Dimension Data > Security > Safe Harbor, or any old port in a storm?

Safe Harbor, or any old port in a storm?



Rory Duncan, Head of Security Business Unit at Dimension Data UK&I

Rory Duncan, Head of Security Business Unit at Dimension Data UK&I

The recent ruling from the European Court of Justice (ECJ) on the invalidity of the Safe Harbor agreement will cause many multinationals to pause and think. More and more businesses are taking into serious consideration where their sensitive client data resides and is processed, especially when those locations are within the grasp of the US government, under the Patriot Act.

Data sovereignty and client data kept in ‘safe’ locations are common concerns we address with our customers at Dimension Data, especially given various countries’ data regulations. It’s one of the strengths of our Managed Cloud Platforms – a client knows where their workloads and data are so they can control which jurisdictions have a legitimate claim to their data.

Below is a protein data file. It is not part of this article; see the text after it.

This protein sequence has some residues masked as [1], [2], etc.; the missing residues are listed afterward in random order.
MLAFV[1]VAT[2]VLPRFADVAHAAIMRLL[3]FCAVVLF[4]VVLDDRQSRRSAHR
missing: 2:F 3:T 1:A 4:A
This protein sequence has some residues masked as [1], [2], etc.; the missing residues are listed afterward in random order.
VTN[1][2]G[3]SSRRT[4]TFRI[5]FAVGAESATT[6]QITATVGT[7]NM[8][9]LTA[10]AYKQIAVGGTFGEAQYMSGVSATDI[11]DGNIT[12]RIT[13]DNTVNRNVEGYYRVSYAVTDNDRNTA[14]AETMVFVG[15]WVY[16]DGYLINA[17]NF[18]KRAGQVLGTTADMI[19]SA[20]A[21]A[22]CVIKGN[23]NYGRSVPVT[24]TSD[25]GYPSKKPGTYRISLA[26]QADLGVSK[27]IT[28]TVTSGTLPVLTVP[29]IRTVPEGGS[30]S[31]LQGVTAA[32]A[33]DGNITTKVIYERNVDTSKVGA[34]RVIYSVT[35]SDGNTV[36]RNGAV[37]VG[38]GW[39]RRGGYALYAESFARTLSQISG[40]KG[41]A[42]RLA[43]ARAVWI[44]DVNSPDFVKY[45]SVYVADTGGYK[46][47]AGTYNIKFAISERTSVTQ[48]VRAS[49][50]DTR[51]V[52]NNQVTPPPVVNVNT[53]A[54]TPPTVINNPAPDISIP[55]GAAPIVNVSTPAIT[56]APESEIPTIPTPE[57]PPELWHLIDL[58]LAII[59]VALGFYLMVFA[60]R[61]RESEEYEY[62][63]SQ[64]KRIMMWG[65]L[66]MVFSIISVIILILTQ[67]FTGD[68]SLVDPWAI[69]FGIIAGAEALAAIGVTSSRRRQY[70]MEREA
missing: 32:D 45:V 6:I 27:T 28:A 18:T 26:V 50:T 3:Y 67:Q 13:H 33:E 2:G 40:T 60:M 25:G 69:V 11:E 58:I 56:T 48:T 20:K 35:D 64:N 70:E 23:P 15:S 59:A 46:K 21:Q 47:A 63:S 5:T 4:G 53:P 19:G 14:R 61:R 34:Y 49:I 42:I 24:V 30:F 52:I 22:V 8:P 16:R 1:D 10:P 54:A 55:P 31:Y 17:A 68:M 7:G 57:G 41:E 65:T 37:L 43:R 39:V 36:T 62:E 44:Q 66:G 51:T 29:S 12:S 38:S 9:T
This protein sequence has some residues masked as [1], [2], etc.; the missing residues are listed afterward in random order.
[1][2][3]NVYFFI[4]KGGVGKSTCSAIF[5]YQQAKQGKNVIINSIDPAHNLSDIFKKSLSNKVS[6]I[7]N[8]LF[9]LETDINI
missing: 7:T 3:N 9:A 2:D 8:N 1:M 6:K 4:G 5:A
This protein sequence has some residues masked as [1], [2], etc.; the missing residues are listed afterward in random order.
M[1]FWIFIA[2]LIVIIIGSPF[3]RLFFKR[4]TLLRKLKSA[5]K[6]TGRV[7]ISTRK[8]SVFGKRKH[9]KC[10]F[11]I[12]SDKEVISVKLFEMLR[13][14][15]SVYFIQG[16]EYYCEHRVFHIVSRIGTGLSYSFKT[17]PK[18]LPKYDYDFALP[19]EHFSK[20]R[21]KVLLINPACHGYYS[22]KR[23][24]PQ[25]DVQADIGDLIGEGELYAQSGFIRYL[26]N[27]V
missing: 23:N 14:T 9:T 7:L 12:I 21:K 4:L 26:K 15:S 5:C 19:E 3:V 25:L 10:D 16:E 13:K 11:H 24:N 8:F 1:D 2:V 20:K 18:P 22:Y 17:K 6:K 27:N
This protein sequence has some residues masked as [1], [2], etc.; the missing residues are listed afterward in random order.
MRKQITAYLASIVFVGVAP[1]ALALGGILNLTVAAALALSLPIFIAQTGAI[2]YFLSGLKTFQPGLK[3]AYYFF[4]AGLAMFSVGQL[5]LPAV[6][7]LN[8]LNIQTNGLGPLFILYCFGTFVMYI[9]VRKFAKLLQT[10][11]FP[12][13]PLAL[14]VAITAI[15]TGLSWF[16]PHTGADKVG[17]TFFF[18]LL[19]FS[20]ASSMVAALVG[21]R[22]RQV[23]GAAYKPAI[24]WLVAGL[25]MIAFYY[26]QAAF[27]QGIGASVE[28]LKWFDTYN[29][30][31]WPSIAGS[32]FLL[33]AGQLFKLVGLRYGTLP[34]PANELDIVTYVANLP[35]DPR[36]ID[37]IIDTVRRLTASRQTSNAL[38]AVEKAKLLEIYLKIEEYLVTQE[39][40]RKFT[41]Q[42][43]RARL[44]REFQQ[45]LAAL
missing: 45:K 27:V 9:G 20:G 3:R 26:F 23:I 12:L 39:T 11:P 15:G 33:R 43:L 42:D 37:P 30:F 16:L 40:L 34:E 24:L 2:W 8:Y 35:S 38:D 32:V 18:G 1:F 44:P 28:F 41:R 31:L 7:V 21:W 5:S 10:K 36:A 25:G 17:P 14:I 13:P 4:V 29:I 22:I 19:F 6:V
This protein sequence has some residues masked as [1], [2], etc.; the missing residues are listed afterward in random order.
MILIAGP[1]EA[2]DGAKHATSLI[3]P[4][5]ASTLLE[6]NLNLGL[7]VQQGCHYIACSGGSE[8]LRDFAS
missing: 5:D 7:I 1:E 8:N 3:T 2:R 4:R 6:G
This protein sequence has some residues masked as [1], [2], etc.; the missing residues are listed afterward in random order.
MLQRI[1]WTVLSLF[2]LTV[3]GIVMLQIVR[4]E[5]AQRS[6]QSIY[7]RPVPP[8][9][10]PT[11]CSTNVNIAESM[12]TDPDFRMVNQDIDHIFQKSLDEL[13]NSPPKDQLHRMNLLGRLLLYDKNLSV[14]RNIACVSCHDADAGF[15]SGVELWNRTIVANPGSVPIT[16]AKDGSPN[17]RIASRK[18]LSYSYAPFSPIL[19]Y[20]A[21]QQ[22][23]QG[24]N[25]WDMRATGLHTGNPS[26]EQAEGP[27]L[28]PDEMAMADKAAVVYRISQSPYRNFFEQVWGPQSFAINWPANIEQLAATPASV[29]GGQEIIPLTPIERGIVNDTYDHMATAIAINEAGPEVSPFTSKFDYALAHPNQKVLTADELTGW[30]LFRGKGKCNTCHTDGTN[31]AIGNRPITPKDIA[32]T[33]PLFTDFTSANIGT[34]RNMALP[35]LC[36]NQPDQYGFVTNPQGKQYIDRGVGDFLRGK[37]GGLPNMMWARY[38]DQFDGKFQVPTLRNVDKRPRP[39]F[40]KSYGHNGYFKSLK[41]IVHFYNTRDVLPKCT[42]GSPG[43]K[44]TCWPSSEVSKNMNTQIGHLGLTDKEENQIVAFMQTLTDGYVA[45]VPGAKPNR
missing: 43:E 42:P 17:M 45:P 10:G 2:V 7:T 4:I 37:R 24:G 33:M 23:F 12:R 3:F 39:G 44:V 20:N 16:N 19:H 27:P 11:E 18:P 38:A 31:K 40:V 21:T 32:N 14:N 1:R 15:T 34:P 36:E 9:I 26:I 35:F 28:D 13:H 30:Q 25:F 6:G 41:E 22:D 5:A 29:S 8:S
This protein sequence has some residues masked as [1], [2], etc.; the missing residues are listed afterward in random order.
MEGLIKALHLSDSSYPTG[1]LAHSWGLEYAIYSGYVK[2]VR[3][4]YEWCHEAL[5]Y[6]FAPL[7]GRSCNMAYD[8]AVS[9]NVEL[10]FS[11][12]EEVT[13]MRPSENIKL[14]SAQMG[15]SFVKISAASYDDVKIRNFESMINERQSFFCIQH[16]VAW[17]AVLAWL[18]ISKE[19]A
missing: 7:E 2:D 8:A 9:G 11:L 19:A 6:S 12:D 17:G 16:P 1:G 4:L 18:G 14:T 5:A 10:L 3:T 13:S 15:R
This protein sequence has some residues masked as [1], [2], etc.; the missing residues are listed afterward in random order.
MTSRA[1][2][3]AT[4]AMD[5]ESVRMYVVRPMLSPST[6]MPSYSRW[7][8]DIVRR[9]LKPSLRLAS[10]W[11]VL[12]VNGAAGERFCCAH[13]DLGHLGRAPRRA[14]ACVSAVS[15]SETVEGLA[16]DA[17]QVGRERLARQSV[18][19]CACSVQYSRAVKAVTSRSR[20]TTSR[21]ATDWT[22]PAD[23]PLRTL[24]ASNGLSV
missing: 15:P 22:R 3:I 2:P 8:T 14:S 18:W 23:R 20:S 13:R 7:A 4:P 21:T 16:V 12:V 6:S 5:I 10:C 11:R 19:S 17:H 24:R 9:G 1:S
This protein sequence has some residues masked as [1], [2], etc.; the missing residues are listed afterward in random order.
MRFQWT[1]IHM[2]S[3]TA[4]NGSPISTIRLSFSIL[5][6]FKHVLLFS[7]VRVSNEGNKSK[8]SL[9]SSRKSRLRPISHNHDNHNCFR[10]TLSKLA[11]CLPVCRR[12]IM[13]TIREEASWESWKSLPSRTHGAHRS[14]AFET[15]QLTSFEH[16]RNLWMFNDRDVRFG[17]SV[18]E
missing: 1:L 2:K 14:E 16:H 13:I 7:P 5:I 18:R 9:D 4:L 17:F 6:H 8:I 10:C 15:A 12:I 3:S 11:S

Now that Safe Harbor is suspended, what happens when an individual accepts a cookie policy from a website? Does that fall under the ‘Safe Harbor’ umbrella? It’s going to pose a unique challenge for analytics and advertising platforms. For instance, if a person visits a travel booking website and suddenly an ad for booking sites appear in their Facebook timeline, has that person actually consented to share their data? It will be interesting to see how the ECJ rules on specific examples, such as this one.

Last month, there was quite a lot of noise over the US courts ordering Microsoft to allow them access to data stored in overseas (in this case Irish) data centres. There is currently a proposal in the US for a Law Enforcement Access to Data Stored Abroad Act to limit the scope to US citizens of interest outside the United States. It does raise the question of whether actions such as this by the US further validate the ECJ’s ruling and consideration of whether “Safe Harbor” is nearer any port in a storm.